CAIRO, Aug 14, 2013 (AFP)
CAIRO, Aug 14, 2013 (AFP)
A snapshot follows of Wednesday’s developments in Egypt where a security crackdown on ousted president Mohamed Morsi’s supporters turned into a bloodbath which the authorities said cost almost 150 lives.
– Early in the morning, security forces backed by bulldozers move in on the two huge camps — Rabaa al-Adawiya and Al-Nahda Square in Cairo — where for more than a month thousands of Morsi supporters have been calling for his reinstatement, following his July 3 ouster by the army.
– Two hours after the start of the operation, the interior ministry says security forces have “total control” over the smaller of the two protest camps, Al-Nahda Square.
At Rabaa al-Adawiya, where access is denied to journalists who are not already in place, automatic gunfire and tear gas rain on the tent village.
– In the afternoon, an AFP journalist counts 124 bodies in three morgues at Rabaa al-Adawiya mosque and says many appear to have died from gunshot wounds.
Morsi’s Muslim Brotherhood movement says 2,200 people were killed and more than 10,000 injured, while the health ministry says 149 died across the country, including at least seven members of the security forces in Cairo where they say demonstrators opened fire on the police.
Among those killed is a veteran TV cameraman for Britain’s Sky News.
– The violence in Cairo sparks deadly clashes across the country, with the Brotherhood urging Egyptians to take to the streets to “stop a massacre” The authorities stop all train services in and out of Cairo to prevent supporters of the Islamist ousted toppled president from reassembling.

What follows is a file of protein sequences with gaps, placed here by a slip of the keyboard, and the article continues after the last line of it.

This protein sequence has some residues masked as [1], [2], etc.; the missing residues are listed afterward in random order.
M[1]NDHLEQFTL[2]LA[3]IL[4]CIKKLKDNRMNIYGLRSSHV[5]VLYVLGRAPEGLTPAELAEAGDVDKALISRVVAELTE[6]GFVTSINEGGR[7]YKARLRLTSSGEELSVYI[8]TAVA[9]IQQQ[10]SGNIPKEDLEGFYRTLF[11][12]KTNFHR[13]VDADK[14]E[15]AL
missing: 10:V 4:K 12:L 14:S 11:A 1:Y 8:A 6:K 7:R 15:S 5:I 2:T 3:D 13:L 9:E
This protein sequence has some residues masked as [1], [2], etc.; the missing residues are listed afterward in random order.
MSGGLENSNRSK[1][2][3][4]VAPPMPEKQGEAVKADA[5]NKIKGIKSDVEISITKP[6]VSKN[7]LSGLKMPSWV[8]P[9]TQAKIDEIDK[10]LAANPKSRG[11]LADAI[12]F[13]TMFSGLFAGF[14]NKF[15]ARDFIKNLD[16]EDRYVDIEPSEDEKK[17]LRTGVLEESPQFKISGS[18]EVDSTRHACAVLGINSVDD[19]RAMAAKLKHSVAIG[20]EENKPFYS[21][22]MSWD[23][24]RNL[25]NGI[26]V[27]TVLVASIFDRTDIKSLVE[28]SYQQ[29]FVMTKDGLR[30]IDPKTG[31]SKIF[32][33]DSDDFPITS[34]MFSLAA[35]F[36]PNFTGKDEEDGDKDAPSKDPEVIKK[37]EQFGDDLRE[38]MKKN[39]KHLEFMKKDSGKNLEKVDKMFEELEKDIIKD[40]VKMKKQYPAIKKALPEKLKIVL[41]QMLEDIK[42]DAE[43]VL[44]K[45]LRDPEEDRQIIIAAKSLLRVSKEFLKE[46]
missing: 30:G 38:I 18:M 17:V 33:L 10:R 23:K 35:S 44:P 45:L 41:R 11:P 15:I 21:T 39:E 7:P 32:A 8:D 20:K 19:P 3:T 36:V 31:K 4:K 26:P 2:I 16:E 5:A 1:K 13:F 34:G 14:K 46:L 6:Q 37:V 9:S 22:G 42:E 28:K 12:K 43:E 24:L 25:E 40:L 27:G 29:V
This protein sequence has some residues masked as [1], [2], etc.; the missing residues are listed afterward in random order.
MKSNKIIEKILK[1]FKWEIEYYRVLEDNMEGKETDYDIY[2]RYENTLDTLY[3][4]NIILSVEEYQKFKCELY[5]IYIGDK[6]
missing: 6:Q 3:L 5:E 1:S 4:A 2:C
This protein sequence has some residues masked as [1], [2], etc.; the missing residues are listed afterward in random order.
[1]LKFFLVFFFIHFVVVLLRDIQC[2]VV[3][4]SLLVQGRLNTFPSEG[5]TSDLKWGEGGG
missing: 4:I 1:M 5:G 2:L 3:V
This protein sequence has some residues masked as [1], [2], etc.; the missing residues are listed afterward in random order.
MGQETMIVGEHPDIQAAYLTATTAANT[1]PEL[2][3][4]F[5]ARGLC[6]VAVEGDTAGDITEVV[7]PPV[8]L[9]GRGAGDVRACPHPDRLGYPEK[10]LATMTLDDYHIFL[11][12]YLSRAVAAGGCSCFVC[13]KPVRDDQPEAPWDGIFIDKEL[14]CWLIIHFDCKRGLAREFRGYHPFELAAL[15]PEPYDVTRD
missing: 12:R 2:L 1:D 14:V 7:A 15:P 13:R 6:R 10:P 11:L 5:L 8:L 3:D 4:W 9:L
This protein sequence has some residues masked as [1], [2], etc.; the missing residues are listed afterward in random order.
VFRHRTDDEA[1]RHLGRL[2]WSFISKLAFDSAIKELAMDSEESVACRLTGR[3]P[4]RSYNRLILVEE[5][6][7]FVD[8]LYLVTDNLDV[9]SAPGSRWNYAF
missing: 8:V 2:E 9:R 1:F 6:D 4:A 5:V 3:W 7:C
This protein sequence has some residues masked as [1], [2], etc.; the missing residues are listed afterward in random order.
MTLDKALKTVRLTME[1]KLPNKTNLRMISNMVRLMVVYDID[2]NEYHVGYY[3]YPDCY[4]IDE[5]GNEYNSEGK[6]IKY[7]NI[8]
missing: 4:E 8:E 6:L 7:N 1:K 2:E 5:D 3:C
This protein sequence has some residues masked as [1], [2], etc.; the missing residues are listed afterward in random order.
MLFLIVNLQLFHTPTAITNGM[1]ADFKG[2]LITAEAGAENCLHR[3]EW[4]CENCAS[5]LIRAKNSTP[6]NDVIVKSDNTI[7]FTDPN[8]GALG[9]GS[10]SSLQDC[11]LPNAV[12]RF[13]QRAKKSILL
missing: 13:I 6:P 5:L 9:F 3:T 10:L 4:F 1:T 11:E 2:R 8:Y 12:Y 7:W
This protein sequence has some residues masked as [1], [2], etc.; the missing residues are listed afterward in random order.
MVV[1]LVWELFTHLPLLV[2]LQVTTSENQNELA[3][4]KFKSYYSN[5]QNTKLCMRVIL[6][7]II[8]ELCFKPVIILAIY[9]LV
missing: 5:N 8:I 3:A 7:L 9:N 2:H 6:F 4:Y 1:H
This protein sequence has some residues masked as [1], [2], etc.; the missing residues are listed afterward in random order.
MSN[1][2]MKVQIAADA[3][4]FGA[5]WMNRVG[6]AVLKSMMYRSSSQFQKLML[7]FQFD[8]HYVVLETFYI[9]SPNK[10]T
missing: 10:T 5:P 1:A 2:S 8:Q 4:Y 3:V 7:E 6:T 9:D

Clashes take place in different areas of Cairo and in other towns. In the second city of Alexandria tear gas canisters rain down on a pro-Morsi march in the Sharq neighbourhood, amid repeated bursts of automatic gunfire.
In the central provinces of Menya and Sohag Morsi supporters torch Coptic Christian churches.
– The authorities declare a month-long state of emergency and a night-time curfew in Cairo and 13 other provinces.
– Egyptian vice president and Nobel laureate Mohamed ElBaradei announces his resignation. The imam of Al-Azhar, Sunni Islam’s main seat of learning, distances himself from the crackdown.
– In early evening, hundreds of supporters of Morsi are given safe passage out of the Rabaa al-Adawiya encampment through a security corridor. A security official says government forces are in “total control” of the camp and that clashes have ended.
– UN chief Ban Ki-moon “condemns in the strongest terms the violence today in Cairo that occurred when Egyptian security services used force” against demonstrators.
The White House “strongly condemns” the violence and opposes the imposition of a state of emergency. European Union foreign affairs chief Catherine Ashton urges “utmost restraint” from Egypt’s security forces. Turkey brands the crackdown as “unacceptable.”